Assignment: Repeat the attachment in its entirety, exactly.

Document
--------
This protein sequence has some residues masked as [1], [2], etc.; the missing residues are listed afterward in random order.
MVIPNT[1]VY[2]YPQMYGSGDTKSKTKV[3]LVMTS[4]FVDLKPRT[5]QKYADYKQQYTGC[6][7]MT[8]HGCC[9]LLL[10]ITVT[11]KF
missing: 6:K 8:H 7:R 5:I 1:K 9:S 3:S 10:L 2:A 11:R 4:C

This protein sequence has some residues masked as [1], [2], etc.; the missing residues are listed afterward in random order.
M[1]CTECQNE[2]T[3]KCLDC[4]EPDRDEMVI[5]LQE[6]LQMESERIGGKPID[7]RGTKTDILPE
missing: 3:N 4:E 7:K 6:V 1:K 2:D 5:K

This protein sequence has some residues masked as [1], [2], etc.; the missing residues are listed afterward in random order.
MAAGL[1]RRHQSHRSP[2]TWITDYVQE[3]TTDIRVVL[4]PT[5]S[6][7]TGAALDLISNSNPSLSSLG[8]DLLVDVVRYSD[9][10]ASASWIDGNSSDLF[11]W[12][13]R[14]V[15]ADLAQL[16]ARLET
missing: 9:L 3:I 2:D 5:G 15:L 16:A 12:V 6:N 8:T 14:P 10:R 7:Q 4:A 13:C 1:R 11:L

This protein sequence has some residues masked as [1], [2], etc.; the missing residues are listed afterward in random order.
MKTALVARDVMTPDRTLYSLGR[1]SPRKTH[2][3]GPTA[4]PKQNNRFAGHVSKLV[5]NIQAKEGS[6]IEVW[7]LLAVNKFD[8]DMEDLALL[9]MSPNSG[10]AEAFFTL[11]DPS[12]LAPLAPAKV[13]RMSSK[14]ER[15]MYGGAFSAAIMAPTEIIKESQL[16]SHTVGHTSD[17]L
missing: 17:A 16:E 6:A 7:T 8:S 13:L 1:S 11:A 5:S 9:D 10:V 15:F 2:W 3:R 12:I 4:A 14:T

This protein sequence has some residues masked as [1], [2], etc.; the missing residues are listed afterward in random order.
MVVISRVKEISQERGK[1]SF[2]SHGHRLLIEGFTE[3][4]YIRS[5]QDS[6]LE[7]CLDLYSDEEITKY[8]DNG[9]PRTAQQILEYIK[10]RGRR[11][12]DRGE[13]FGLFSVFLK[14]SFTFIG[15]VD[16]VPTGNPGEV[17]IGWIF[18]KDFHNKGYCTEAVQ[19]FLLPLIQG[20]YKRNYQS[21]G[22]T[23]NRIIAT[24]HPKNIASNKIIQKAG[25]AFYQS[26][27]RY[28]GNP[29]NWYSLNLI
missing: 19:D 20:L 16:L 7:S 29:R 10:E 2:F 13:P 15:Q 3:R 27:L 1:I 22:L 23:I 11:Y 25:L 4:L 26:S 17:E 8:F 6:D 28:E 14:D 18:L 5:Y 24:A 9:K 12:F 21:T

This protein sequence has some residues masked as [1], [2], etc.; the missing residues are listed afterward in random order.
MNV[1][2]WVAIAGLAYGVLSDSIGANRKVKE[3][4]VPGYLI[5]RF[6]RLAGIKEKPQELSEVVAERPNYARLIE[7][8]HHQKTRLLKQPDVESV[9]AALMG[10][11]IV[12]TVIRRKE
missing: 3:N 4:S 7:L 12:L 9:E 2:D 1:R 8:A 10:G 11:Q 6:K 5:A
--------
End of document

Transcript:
This protein sequence has some residues masked as [1], [2], etc.; the missing residues are listed afterward in random order.
MVIPNT[1]VY[2]YPQMYGSGDTKSKTKV[3]LVMTS[4]FVDLKPRT[5]QKYADYKQQYTGC[6][7]MT[8]HGCC[9]LLL[10]ITVT[11]KF
missing: 6:K 8:H 7:R 5:I 1:K 9:S 3:S 10:L 2:A 11:R 4:C

This protein sequence has some residues masked as [1], [2], etc.; the missing residues are listed afterward in random order.
M[1]CTECQNE[2]T[3]KCLDC[4]EPDRDEMVI[5]LQE[6]LQMESERIGGKPID[7]RGTKTDILPE
missing: 3:N 4:E 7:K 6:V 1:K 2:D 5:K

This protein sequence has some residues masked as [1], [2], etc.; the missing residues are listed afterward in random order.
MAAGL[1]RRHQSHRSP[2]TWITDYVQE[3]TTDIRVVL[4]PT[5]S[6][7]TGAALDLISNSNPSLSSLG[8]DLLVDVVRYSD[9][10]ASASWIDGNSSDLF[11]W[12][13]R[14]V[15]ADLAQL[16]ARLET
missing: 9:L 3:I 2:D 5:G 15:L 16:A 12:V 6:N 8:T 14:P 10:R 7:Q 4:A 13:C 1:R 11:L

This protein sequence has some residues masked as [1], [2], etc.; the missing residues are listed afterward in random order.
MKTALVARDVMTPDRTLYSLGR[1]SPRKTH[2][3]GPTA[4]PKQNNRFAGHVSKLV[5]NIQAKEGS[6]IEVW[7]LLAVNKFD[8]DMEDLALL[9]MSPNSG[10]AEAFFTL[11]DPS[12]LAPLAPAKV[13]RMSSK[14]ER[15]MYGGAFSAAIMAPTEIIKESQL[16]SHTVGHTSD[17]L
missing: 17:A 16:E 6:A 7:T 8:S 13:L 1:S 11:A 5:S 9:D 10:V 15:F 2:W 3:R 12:I 4:A 14:T

This protein sequence has some residues masked as [1], [2], etc.; the missing residues are listed afterward in random order.
MVVISRVKEISQERGK[1]SF[2]SHGHRLLIEGFTE[3][4]YIRS[5]QDS[6]LE[7]CLDLYSDEEITKY[8]DNG[9]PRTAQQILEYIK[10]RGRR[11][12]DRGE[13]FGLFSVFLK[14]SFTFIG[15]VD[16]VPTGNPGEV[17]IGWIF[18]KDFHNKGYCTEAVQ[19]FLLPLIQG[20]YKRNYQS[21]G[22]T[23]NRIIAT[24]HPKNIASNKIIQKAG[25]AFYQS[26][27]RY[28]GNP[29]NWYSLNLI
missing: 19:D 20:L 16:L 7:S 29:R 10:E 2:F 13:P 15:Q 3:R 27:L 1:I 22:L 23:I 11:Y 25:L 4:L 26:S 17:E 8:F 6:D 28:E 14:D 18:L 5:Y 24:A 9:K 12:F 21:T

This protein sequence has some residues masked as [1], [2], etc.; the missing residues are listed afterward in random order.
MNV[1][2]WVAIAGLAYGVLSDSIGANRKVKE[3][4]VPGYLI[5]RF[6]RLAGIKEKPQELSEVVAERPNYARLIE[7][8]HHQKTRLLKQPDVESV[9]AALMG[10][11]IV[12]TVIRRKE
missing: 3:N 4:S 7:L 12:L 9:E 2:D 1:R 8:A 10:G 11:Q 6:K 5:A